When it comes to houseguestiquette, the etiquette of having and being a houseguest, it is best to do as I say, not as I do. Not only am I a conscientious pull-out couch resister, but, as both a host and houseguest, Ive always been too punk rock to be Martha Stewart.
I am not the natural heir to the etiquette throne, God knows. I come from a family so uncouth that my former shrink once unblinkingly labeled them a "pack of wolves." I grew up in Greater Boston, one of this countrys coldest regions in both weather and temperament, and I emigrated to Brooklyn, not Manhattan, more than 10 years ago not for opera at the Met, dinner at the Four Seasons, and "Talk of the Town," but for rock-the-mike block parties, West Indian take-out, and stoop-snooping.
Exes are not just deal-breakers in the game of Scrabble, nor consonants that proliferate embarrassingly pleasurable science fiction. Nay, exes are also the term for what most accurately, if unkindly, can be referred to as romantic detritus.
Whats most intriguing about director Lone Scherfigs first post-Dogme 95 feature, the admittedly appealing Wilbur Wants to Kill Himself, is where and how it falls short.
Discovering a Francis Ford Coppola movie youve never seen is a little like that New York City dream in which you stumble upon a whole room youve never noticed before in your apartment.
Before I present the second annual Dubious Honors movie awards, Ive decided to come out of the closet. Every year at awards time I launch into long tirades about the hypocrisies of Hollywood and other film institutions, but the truth is that Im as biased as the next person. Its time I owned up to my own potential dealbreaker.
Theres a reason comedic actors generally dont win Oscars and its not just because the Oscars are pure mishegos. A lot of comedic actors are funny at the expense of truly inhabiting a part. And when they do try to "act seriously," they take on a forced quality, a knitted browà la Jim Carey or Robin Williamsthat signals "I am actor, hear me roar." (Although, sadly, Williams did win an Oscar for his "serious" role as the shrink with the crap Boston accent in Good Will Hunting).
I want to like John Sayles movies. Time was when I couldnt resist them, though it may have been Sayless long muscles clad in jeans fairly bulging with a social conscience that I really couldnt resist.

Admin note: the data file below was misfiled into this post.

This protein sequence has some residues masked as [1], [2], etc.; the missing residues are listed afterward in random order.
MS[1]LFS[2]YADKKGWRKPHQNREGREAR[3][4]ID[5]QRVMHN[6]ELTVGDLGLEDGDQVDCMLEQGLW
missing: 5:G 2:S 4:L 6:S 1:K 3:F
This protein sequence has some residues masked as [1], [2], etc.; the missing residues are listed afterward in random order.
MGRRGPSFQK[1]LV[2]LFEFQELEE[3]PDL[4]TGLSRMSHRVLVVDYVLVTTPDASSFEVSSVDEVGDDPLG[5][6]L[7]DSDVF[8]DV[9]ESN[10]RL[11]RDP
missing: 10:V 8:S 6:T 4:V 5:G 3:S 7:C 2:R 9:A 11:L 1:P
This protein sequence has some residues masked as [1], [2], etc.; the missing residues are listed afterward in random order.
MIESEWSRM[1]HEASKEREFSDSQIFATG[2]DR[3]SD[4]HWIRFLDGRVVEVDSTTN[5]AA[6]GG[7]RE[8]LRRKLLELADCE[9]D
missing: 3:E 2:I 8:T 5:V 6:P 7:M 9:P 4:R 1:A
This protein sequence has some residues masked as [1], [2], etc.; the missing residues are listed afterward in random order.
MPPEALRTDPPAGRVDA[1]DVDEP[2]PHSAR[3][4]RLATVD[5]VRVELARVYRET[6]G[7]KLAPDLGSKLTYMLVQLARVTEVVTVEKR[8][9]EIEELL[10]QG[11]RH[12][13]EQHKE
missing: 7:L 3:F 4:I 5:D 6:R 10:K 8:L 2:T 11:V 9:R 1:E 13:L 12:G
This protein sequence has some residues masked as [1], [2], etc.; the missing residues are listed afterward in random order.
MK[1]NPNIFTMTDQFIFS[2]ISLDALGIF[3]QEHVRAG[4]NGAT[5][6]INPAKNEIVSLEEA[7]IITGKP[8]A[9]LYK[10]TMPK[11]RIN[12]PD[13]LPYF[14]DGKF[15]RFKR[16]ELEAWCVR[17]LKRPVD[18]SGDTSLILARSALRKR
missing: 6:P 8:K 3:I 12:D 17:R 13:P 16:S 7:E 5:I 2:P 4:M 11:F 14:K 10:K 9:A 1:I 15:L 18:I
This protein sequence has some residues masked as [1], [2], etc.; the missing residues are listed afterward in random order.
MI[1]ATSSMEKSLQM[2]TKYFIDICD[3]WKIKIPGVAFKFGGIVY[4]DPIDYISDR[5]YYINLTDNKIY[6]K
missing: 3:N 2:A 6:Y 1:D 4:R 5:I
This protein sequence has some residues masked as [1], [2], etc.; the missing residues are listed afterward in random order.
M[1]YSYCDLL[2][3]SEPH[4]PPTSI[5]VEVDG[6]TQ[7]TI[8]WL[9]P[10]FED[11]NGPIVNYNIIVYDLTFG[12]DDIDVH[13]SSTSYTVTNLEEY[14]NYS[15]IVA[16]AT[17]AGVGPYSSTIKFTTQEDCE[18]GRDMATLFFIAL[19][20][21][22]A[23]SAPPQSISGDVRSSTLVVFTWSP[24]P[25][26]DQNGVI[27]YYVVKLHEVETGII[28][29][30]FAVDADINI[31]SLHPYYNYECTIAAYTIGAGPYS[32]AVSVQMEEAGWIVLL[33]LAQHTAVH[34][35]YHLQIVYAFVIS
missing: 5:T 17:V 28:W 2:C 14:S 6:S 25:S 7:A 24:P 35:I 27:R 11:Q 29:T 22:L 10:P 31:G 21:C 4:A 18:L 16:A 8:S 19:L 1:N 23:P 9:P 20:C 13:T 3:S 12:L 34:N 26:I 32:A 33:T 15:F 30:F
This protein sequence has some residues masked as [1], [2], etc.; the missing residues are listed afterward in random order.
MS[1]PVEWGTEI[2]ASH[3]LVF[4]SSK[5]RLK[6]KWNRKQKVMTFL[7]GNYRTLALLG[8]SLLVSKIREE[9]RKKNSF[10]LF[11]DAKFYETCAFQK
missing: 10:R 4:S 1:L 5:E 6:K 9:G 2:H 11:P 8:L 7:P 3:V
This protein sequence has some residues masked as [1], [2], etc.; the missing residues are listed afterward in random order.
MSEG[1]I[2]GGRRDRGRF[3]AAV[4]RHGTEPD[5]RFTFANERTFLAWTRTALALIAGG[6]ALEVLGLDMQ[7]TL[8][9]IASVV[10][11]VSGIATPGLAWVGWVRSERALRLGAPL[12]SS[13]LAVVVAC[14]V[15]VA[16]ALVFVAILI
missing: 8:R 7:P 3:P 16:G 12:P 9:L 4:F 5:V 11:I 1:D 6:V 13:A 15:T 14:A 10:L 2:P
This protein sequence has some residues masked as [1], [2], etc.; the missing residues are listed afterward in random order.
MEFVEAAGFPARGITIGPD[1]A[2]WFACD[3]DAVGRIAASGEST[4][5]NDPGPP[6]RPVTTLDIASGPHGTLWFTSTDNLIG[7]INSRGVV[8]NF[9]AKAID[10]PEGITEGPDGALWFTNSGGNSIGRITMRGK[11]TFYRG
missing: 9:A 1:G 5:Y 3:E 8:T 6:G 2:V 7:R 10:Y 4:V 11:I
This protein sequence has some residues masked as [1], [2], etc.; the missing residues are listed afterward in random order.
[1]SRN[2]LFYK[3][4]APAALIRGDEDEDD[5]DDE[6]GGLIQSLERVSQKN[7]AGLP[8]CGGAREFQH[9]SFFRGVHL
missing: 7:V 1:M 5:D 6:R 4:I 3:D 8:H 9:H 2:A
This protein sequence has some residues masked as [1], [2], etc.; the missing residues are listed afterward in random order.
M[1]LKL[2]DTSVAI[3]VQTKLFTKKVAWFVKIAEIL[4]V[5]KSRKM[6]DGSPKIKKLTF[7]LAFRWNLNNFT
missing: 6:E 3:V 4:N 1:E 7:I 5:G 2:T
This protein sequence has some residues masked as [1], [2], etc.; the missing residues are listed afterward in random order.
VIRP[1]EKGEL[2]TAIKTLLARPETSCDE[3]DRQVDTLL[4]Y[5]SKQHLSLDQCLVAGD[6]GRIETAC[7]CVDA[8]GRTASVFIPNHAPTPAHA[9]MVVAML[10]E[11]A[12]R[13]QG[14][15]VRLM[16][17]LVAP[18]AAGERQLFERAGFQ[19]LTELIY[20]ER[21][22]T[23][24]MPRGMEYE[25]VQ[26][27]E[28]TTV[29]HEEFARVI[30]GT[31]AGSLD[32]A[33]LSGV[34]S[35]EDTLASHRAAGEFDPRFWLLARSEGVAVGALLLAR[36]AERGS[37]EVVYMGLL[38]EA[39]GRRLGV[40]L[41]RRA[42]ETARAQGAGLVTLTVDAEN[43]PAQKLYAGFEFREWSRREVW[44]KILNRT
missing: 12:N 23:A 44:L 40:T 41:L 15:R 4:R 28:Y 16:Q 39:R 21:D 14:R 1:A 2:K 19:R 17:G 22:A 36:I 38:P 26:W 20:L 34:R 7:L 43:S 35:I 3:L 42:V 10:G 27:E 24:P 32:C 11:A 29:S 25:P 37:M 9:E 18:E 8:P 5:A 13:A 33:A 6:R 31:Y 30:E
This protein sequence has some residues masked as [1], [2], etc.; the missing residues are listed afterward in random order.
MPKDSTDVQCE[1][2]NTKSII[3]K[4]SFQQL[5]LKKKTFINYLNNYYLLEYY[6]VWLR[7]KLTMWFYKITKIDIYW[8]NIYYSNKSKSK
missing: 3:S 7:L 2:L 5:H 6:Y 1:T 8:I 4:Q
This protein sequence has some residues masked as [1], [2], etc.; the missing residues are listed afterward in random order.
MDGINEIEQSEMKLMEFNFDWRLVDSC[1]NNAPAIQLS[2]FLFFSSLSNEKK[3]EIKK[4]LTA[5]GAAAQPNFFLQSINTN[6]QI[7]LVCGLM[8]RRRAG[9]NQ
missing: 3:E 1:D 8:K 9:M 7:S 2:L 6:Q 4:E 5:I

I dont have one of those fathers who dispenses pellets of wisdom like Pez, but he does have one choice saying: "Theres no shame in any job, so long as you do it well."
Metamovies ruined my party. Recently I hosted a crafts night, as we Brooklyn girls are known for our craftiness. There we were, all knitting, crocheting, baking cookies, when someone brought up Adaptation, screenwriter Charlie Kaufman and director Spike Jonzes latest, much-publicized collaboration. The movie is about making a movie, or, rather, Kaufmans struggle to adapt Susan Orleans real-life novel The Orchid Thief into a passable Hollywood screenplay. In other words, the movie is, as my friend Jocelyn described it, "meta meta meta meta."
Pallid affairs aesthetically, LaButes triumvirate shares a stiltedness with his two other films, the bracing comedy Nurse Betty (2000) and last years Possession, a bloodless adaptation of A.S. Byatts terrific novel.
All laurels eventually become resting grounds, and with Coffee and Cigarettes, Jim Jarmusch rides his own coattails, with none of the panache that defined his earlier work.
Heres a dilemma. Say you always complain that filmmakers need to be more socially responsible, that they need tonot to put too fine a point on itget off their cinematic asses and make filmsno, movies that reflect that, aside from Michael Jordan, Mohammed, or Jesus Christ, nobody plays a greater hand in forming how and what people today believe and do than filmmakers.
Mel Gibson suffers from crucifixation, which would be fine if he were just another masochist calling 900 numbers when his wife was out of town.
When Tolstoy wrote that "happy families are all alike; every unhappy family is unhappy in its own way," he didnt know to add that unhappy families who relentlessly document themselves belong to a category unto itself.